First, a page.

A few years ago we started eating steaks at home on occasion. (Olivia was a life-long vegetarian, only starting to eat a bit of meat after much coaxing.) I was curious how different steaks compared, so we came up with the idea for a steak 'vertical' tasting. Grab a bunch of steaks of the same cut from different sources, cook 'em up and see how they do. 3 years ago when we tried it I botched it and confused some of the steaks so we really weren't sure what was the best.
With the new grill it was time to try again.
- Prather Ranch. Pasture raised. 180 day Grain finished. 21 days dry-aged.
- 5 Dot. $20.50/lb. 100% Pasture raised. 21 day dry-aged.
- Fatted Calf Piedmontese Beef. $25/lb. 100% pasture raised. 21 day dry-aged.
- Bryan's Fine Foods. $42/lb. Grain & corn fed. 30 day dry-aged.
- Golden Gate Meat Company. $25/lb. Pasture raised, grain finished. 21 day dry-aged.
- Schaubs Prime Market Steak. $19/lb. Corn fed, grass finished according to the butcher!? 30 days dry-aged.
- Whole Foods Dry Aged. $23/lb. Grain raised, 21+ days dry-aged. (Arrived after the photo shoot)
- Marin Sun Farms. Pasture fed, supplemented with grains.
- Whole Foods 100% Grass Fed. $22/lb. 100% Grass Fed.
- Whole Foods Grain Finished. $15/lb. Pasture raised, grass fed. 180 days grain finished
- Costco USDA Prime. $13/lb. Guessing corn fed.
We had 2 of each steak. Steaks were labeled alphabetically A-L (missing G) and randomly sorted. I kept a key of which was which, and had 2 people watch during cooking and cutting to make sure we didn't mix A with B, etc.
Steaks were brought up to room tempture. Kosher salt and fresh ground pepper applied. All steaks were cooked to medium-rare on the grill, then sliced into small strips. People took a piece or two of each steak, noting on provided paper (or their plate) what they were taking. At the end there was enough for everyone to at least taste each steak that they wanted.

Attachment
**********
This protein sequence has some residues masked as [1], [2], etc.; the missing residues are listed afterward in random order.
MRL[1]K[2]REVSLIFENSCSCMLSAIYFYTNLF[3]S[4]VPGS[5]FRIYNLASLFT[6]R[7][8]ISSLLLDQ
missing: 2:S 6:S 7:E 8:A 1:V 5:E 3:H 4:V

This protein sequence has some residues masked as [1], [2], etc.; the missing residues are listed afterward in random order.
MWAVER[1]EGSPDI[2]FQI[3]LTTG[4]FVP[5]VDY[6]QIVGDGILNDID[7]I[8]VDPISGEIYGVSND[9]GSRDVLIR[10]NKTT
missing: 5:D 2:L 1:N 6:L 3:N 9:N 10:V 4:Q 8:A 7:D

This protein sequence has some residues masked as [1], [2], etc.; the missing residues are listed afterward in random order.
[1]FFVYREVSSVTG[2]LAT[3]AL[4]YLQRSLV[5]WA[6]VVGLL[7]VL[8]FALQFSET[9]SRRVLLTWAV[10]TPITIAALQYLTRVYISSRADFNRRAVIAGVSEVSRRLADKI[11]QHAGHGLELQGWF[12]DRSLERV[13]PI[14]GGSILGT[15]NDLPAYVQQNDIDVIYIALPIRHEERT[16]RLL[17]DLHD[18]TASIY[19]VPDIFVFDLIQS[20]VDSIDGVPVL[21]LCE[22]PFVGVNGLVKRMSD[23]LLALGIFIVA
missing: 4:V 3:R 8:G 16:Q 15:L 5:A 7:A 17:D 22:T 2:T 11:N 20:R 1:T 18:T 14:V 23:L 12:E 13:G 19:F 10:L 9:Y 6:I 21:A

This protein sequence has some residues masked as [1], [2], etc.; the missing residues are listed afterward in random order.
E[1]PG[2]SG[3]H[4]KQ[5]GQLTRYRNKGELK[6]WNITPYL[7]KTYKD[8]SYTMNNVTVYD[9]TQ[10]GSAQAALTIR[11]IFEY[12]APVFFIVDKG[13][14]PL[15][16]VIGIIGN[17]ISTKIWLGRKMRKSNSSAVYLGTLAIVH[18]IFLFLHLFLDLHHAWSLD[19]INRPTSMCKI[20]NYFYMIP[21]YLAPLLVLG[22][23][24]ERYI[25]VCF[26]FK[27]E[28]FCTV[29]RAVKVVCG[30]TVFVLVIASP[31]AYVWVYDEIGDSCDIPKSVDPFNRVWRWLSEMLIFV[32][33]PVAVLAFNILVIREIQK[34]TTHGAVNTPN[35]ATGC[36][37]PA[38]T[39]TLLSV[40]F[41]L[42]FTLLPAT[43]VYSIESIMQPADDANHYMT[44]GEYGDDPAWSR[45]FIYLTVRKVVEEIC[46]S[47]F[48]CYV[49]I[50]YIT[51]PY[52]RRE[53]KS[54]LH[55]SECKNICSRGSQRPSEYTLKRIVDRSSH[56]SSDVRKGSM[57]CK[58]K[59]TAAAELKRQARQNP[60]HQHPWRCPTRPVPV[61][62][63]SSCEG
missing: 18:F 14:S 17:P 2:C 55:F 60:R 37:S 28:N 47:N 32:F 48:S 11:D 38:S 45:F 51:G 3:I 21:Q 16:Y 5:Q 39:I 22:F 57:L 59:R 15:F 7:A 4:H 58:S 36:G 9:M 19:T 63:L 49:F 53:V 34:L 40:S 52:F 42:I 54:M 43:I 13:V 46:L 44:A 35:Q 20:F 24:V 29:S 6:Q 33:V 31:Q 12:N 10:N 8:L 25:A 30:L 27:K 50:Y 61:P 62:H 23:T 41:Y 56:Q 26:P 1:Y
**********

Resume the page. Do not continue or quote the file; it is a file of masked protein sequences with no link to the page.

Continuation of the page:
Notes on the tasting
Because Rib Eyes are so fatty, the slice each person got considerably affected the flavor and opinion. Parts that were right next to the fat (or even mostly fat) just taste 100% different from the pure muscle sections, even for highly marbled beef. To do this 'for real' it's clear you would need to buckle down and just eat a good part of each steak to really get a good feel for exactly how they compare.
Tasting nauances requires a trained palate. None of us had one. Unlike even wine tasting where we've been at least indoctrinated by media to compare, for steak we were all coming at it blind. On the wine analogy, it often seemed like all I we could say was "Yup, it's red wine for sure."
The texture was often the primary difference noted vs. the flavor. A few of the steaks actually tasted so similar I bet if we switched them blindly no one would have known. Others were night and day different (for good and bad).
Salt and pepper quantity made a huge difference. If you got a piece that happened to have a bit heavy or light seasoning, it totally changed the flavor profile.